Year dominated by wind, waste, whisky and waves

GROUND-BREAKING RESEARCH: Director of the Biofuel Research Centre at Edinburgh Napier University, Professor Martin Tangney
GROUND-BREAKING RESEARCH: Director of the Biofuel Research Centre at Edinburgh Napier University, Professor Martin Tangney
Opinion by Energy Voice

Gosh. Is it really a whole year since the last All Energy Exhibition and Conference and in that year have we actually made much progress towards building that broad-based clean energy industry we all dream about?

Let’s look at some of the main events of the past year for some clues.

Firstly, there was the news that the Green Investment Bank (GIB) or at least part of it is being set up in Edinburgh – maybe. The Parliamentary Bill setting up the GIB has only just been announced in the Queen’s Speech but despite that the Government’s aim is to have it up and running in 2013.

But will it invest in companies developing technologies or in projects – such as windfarms – that will suck in mainly foreign technologies?

I’ve seen reports that it will do both but other reports say that its aim is to mainly invest in projects that can achieve government policy aims.

Either way the GIB strikes me as being very much “work in progress” and not that I would ever wish to appear cynical or distrusting of the UK Government or that bunch of numpties in the Treasury but if I was a betting man I’d be happy to put a few quid on the GIB being one of those things that will inevitably join the list of things that had to be cut under the coalition’s austerity programme.

I’d love to be proven wrong but it’s an initiative that seems to me to be completely out of character for this Government. Sorry!

In contrast to my cynicism over the GIB, I have to offer my congratulations to Napier University’s Martin Tangney for his work in developing a process for producing bio-butanol that uses the waste from one of Scotland’s greatest industries – whisky distilling. Even better – they have now set up a spin-out company to commercialise the process.

Butanol is a higher-octane fuel than ethanol and can be used without blending it with conventional petrol and distributed using fairly conventional means.

The development of such liquid fuels is critical because, I don’t care what the electric vehicle supporters say, the idea that current EV technology is anywhere near being able to satisfy the need for anything but a short-range commuting-type vehicle is simply ridiculous; so, well done Napier.

This year at All Energy there is a specific conference session on biofuels, which perhaps demonstrates the realisation of the need to start making some real progress in this sector.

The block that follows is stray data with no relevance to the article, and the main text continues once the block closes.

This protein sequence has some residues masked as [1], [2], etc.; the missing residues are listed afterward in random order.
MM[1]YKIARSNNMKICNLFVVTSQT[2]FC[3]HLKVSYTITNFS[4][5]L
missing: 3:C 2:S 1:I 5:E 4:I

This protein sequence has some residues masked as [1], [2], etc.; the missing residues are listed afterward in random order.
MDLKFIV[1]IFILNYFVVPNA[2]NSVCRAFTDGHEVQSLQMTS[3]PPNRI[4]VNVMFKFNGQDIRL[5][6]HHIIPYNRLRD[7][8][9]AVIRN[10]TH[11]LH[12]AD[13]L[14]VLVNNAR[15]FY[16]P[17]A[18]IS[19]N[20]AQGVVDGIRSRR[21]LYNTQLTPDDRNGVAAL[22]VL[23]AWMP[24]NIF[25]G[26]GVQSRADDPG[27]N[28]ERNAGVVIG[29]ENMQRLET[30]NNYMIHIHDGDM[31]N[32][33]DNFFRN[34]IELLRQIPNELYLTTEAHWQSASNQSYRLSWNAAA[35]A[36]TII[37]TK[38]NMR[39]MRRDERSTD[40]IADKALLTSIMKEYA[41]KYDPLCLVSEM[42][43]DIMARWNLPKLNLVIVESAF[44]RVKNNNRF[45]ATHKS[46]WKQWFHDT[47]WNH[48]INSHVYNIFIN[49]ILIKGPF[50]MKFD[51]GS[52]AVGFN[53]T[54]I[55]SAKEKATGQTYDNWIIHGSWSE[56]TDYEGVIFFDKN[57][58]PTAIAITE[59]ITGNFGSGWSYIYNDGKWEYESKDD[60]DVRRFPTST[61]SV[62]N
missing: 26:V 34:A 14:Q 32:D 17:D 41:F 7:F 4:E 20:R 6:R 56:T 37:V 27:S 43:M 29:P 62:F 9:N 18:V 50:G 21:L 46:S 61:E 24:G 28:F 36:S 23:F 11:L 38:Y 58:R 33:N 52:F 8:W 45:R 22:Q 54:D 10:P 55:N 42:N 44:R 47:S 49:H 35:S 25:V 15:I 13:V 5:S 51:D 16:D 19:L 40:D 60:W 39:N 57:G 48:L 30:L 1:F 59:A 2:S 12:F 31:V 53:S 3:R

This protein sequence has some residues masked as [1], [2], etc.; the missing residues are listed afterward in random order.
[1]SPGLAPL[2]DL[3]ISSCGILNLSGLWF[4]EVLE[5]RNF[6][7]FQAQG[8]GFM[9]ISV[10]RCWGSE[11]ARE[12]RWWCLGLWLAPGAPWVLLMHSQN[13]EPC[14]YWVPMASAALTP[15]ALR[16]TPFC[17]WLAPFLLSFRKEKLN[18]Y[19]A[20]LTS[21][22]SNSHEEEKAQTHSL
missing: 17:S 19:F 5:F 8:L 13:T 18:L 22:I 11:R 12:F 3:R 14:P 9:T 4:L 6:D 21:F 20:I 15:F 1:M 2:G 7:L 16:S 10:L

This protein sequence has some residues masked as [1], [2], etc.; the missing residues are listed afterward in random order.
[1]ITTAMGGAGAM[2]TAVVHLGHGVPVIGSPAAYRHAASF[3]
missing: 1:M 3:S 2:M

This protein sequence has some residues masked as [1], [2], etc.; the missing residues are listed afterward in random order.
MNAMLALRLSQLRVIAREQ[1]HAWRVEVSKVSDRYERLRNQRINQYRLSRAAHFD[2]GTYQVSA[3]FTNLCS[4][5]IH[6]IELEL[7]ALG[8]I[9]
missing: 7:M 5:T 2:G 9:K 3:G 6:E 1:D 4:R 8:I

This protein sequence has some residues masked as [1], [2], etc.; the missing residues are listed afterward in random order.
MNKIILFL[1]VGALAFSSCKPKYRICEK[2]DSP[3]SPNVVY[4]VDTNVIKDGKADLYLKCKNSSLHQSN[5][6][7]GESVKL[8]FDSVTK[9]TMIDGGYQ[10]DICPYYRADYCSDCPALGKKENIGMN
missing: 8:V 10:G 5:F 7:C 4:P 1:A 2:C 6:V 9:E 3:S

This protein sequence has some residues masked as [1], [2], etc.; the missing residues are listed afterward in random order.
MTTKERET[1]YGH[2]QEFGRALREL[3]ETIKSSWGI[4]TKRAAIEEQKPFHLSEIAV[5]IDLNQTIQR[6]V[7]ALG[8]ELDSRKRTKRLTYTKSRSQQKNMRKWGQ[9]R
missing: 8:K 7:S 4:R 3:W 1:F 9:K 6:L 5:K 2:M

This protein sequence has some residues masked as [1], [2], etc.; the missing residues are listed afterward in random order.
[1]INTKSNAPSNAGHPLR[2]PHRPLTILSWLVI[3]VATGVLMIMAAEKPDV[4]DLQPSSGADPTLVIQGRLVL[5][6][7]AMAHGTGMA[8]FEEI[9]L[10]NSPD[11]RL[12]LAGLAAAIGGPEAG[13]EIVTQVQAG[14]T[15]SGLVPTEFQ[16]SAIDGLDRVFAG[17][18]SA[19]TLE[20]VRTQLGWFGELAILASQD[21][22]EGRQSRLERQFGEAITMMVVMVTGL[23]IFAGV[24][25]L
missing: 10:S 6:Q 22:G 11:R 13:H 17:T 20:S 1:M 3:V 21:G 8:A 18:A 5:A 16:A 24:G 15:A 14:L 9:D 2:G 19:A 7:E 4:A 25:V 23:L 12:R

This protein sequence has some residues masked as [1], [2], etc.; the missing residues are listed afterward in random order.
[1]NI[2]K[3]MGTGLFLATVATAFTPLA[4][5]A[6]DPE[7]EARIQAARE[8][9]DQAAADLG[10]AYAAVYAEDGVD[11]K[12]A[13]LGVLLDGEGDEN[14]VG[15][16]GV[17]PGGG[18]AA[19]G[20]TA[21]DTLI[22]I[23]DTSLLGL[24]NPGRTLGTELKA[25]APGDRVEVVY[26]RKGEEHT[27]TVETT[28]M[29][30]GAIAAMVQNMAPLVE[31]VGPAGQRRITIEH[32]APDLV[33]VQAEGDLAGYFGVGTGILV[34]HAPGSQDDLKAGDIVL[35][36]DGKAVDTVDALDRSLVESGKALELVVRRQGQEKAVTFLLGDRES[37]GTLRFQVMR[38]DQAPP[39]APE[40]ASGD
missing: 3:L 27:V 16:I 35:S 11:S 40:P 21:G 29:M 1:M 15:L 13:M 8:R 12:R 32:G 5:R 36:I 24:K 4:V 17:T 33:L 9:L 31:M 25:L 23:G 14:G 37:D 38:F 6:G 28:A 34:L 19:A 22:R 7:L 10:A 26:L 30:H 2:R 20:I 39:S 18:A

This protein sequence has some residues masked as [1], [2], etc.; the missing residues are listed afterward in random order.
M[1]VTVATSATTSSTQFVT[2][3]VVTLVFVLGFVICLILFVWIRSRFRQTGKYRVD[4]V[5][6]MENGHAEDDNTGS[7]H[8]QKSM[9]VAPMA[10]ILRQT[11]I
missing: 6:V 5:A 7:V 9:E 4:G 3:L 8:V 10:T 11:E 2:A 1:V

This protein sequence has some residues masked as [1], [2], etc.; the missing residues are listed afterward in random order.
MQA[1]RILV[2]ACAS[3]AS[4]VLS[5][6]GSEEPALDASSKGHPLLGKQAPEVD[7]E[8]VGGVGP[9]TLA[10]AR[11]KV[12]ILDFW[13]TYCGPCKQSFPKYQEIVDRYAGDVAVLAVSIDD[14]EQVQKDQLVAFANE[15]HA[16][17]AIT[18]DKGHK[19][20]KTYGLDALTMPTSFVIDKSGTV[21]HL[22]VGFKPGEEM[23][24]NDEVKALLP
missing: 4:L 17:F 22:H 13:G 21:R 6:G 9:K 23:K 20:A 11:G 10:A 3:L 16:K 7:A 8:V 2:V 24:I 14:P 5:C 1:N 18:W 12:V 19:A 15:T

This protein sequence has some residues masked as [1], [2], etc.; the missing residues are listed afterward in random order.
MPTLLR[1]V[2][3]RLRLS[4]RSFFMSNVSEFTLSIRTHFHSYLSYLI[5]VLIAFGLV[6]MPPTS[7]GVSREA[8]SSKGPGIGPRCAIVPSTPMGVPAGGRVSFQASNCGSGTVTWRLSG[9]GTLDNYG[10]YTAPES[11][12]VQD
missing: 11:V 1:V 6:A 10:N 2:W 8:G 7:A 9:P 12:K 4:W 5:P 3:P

Inevitably though, the past year has been dominated by the wind turbine sector and the ongoing saga of funding a carbon capture and sequestration (CCS) demonstrator.

The wind sector has been the subject of some utterly ridiculous attacks by self-serving politicians, amateur protestors and those with vested interests such as Trump.

My view remains that wind energy is still in its early stages and that the development of add-on technologies such as energy storage will transform its economics and practicality.

As to CCS I actually believe that the Government’s procrastination over whether or not it will fund a demonstrator could do us a favour because it provides the opportunity for us to look at other technologies to deal with large volumes of CO2.

In particular, of course, we in Britain still aren’t investigating the use of algae in any meaningful way, yet the Americans, Australians and even the supposedly bankrupt Spaniards are investing in this technology so why aren’t we?

In any event Norway has, as usual, already beaten us to it on CCS. Earlier this month, the Norwegian prime minister opened a brand spanking new and very shiny carbon capture test facility at Mongstad, near beautiful Bergen.

The project is a joint venture between the Norwegian state, Statoil, Shell and Sasol, although it’s mainly owned by the Norwegian CCS agency Gassnova. It cost around $1bn which is actually a lot less than the estimates developed by the UK Government for a CCS plant in Scotland.

While the lack of a CCS project in Scotland or the UK may disappoint some people, a more recent announcement by Ofgem – the agency responsible for regulating the electricity and gas markets – that it intends to retain so called “locational charging” as the main mechanism for working how generators will pay to use the UK’s transmission network has the real potential to spell disaster for Scotland’s renewable sector. As wave energy company Aquamarine put it quite succinctly “we cannot choose where the best waves are – we have to put our projects at the periphery of the UK.”

The problem is though that it will cost the firm over £3.5million every year to connect its 40MW Isle of Lewis project to the grid, whereas a renewable energy project of the same size in southern England would pay just £40,000 a year.

It will, of course, also impact on all other projects in the north and west of Scotland.

This policy is geographical discrimination and clearly cannot be tolerated.

I’m actually beginning to wonder whether all this “obstacle building” coming from Westminster is deliberate.

Is the current London Government attempting to kill off the renewables sector in the UK and especially in Scotland, either because it doesn’t believe in it, can’t afford it or for ideological or political reasons?

Something definitely doesn’t smell right but I guess what happens in the next year will tell us.